352 pp., 6.125 x 9.25, 5 illus., notes, bibl., index
Paperback ISBN: 978-0-8078-5441-9
Published: March 2003
eBook ISBN: 978-0-8078-6231-5
Published: November 2003
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Framing the themes and questions explored in the volume, the editors' introduction also provides an overview of the current state of the interdisciplinary literature on race and nation-state formation. Essays on the postindependence period in Belize, Brazil, Colombia, Cuba, Mexico, Panama, and Peru consider how popular and elite racial constructs have developed in relation to one another and to processes of nation building. Contributors also examine how ideas regarding racial and national identities have been gendered and ask how racialized constructions of nationhood have shaped and limited the citizenship rights of subordinated groups.
The contributors are Sueann Caulfield, Sarah C. Chambers, Lillian Guerra, Anne S. Macpherson, Aims McGuinness, Gerardo Rénique, James Sanders, Alexandra Minna Stern, and Barbara Weinstein.
About the Authors
Nancy P. Appelbaum is professor of history at the State University of New York at Binghamton.
For more information about Nancy P. Appelbaum, visit the Author Page.
Anne S. Macpherson is associate professor of history at the State University of New York at Brockport.
For more information about Anne S. Macpherson, visit the Author Page.
Karin Alejandra Rosemblatt is associate professor of history at Syracuse University.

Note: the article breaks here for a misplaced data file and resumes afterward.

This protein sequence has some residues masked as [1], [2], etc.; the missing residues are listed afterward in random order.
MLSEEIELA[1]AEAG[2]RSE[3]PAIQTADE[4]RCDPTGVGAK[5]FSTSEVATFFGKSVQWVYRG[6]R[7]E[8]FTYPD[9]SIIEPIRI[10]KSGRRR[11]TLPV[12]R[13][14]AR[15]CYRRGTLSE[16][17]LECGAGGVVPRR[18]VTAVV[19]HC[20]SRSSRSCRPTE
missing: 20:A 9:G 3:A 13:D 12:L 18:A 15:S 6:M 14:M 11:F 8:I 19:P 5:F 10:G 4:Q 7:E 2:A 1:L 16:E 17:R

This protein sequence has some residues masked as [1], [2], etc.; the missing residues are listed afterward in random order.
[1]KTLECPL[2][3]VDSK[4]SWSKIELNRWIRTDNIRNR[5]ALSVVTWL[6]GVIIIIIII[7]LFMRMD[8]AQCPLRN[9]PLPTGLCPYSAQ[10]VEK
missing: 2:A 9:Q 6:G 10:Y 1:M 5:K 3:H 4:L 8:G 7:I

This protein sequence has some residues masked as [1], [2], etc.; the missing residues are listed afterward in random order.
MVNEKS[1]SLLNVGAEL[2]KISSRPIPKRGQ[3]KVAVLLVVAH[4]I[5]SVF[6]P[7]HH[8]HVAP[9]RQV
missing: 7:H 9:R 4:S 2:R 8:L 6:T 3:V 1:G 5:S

For more information about Karin Alejandra Rosemblatt, visit the Author Page.
"[An] ambitious compilation of scholarly articles. . . . A noteworthy contribution to Latin American historiography. . . . A commendable effort.—Caribbean Studies Newsletter
"The editors of this anthology are to be commended for addressing the role that race—biological and metaphorical—has always played in the concept of mestizaje. . . . Recommended for scholars interested in the study of mestizaje and its continued influence in modern Latin America."—CLAHR
"Well-written."—The Latin Americanist
"An insightful, empirically rich, and painstakingly inclusive volume. Indeed, this collection seems destined not only to be remembered as the height of a generation of Latin American scholarship that has demonstrated the intimate interplay between racemaking and nationmaking. It is also a sturdy jumping-off point for tackling new challenges in the historical study of race, identity, and politics."—Canadian Journal of Latin American and Caribbean Studies
"These nuanced, sophisticated analyses offer a refreshing advance on past efforts to incorporate race into the standard bibliography on Latin America for several reasons: they emphasize the modern era and they demonstrate how a rich body of state records in each country allows for illustration of race and racialization. They also offer ample evidence that the desire of the state uniquely to define itself offers the most fruitful place to begin a rigorous revision of the historical meaning of race in modern Latin America."—The Americas
"This collection is a superb synthesis, one that usefully summarizes the debates and points to new lines of inquiry opened up by the transformation that has taken place in Latin American historiography over the last couple of decades."—American Historical Review